Telecom in crisis

Govt must consider long-term moratorium on payment of dues by telecom firms to prevent the market from becoming a duopoly

AuthorPublished: 8th Nov 2019  12:00 amUpdated: 7th Nov 2019  8:56 pm

India’s telecom sector is undergoing major stress following a recent Supreme Court order on huge arrears that some firms owe to the government. The total payout to the Department of Telecommunications (DoT) could be well over Rs 1 lakh crore and the two telecom companies, Bharti Airtel and Vodafone Idea Ltd (VIL), may have to shell out a significant portion of this hefty bill. Bharti may just manage to survive the crisis but VIL may not. There was a time, not long ago, when the Indian telecom market had nearly a dozen players, low tariffs and stiff competition among numerous operators which kept subscribers happy. The entry of Reliance Jio Infocomm in 2016 disrupted the market. As a result, from a crowded market dominated by voice services and numerous operators, the domestic telecom market has now become virtually a three-horse race, excluding the lethargic state-owned BSNL. There is a danger that the market could shrink further and become a duopoly, given the existential crisis enveloping Bharti Airtel and Vodafone. The apex court ruled in favour of DoT in a long-standing dispute on the definition of adjusted gross revenues (AGR) of telecom operators. Operators pay licence fee and spectrum usage charges based on AGR and the dispute was over the inclusion of receipts from non-licensed activities such as dividend and capital gains. The SC ruled that DoT’s claims on the definition of AGR as well as on applicability of interest, penalty and interest on penalty were valid. With this, the operators are liable to pay tens of thousands of crores as arrears to DoT, raising a question mark over their very survival.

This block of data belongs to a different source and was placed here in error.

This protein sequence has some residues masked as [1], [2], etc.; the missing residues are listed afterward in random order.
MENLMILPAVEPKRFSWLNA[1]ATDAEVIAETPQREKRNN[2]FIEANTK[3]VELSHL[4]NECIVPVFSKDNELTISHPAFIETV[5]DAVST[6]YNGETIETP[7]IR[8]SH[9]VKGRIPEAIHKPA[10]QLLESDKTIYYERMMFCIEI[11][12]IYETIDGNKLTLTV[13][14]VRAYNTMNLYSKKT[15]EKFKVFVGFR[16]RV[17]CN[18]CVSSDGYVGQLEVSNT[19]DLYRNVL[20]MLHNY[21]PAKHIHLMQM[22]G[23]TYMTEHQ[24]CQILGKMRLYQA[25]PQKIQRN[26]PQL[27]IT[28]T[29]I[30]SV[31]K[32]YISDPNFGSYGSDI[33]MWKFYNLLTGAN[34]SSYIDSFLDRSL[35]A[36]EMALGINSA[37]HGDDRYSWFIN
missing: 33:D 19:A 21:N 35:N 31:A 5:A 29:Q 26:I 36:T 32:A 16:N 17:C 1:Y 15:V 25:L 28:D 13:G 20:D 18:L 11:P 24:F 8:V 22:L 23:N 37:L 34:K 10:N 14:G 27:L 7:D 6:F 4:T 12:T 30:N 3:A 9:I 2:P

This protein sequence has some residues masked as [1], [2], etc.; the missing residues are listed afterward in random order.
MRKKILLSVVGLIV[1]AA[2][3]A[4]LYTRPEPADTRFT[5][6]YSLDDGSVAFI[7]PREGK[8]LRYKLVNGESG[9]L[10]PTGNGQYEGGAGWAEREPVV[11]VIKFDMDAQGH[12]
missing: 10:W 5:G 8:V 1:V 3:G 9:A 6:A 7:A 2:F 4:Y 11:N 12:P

The court’s order comes at a time when the telecom sector is facing severe financial stress and this may further weaken its viability as a whole. The fact that only two private sector operators remain in service today, of the over 15 operators impacted by the SC order, reflects the sorry state of affairs. The government must review the impact of this decision and find suitable ways to mitigate the financial burden on the already stressed industry. The interests of consumers will suffer if there is a rapid market consolidation from here, in the wake of reports of the possible exit of Vodafone-Idea. It must be pointed out that telecom companies have made huge investments in developing the sector and providing world-class services to consumers. The cancellation of 122 telecom licences by the SC, following the 2G scam, had an adverse impact on the market with several foreign investors deciding to exit in 2012. In order to prevent the collapse of the telecom market, the government should consider a long-term moratorium on payment of AGR related levies and other concessions.


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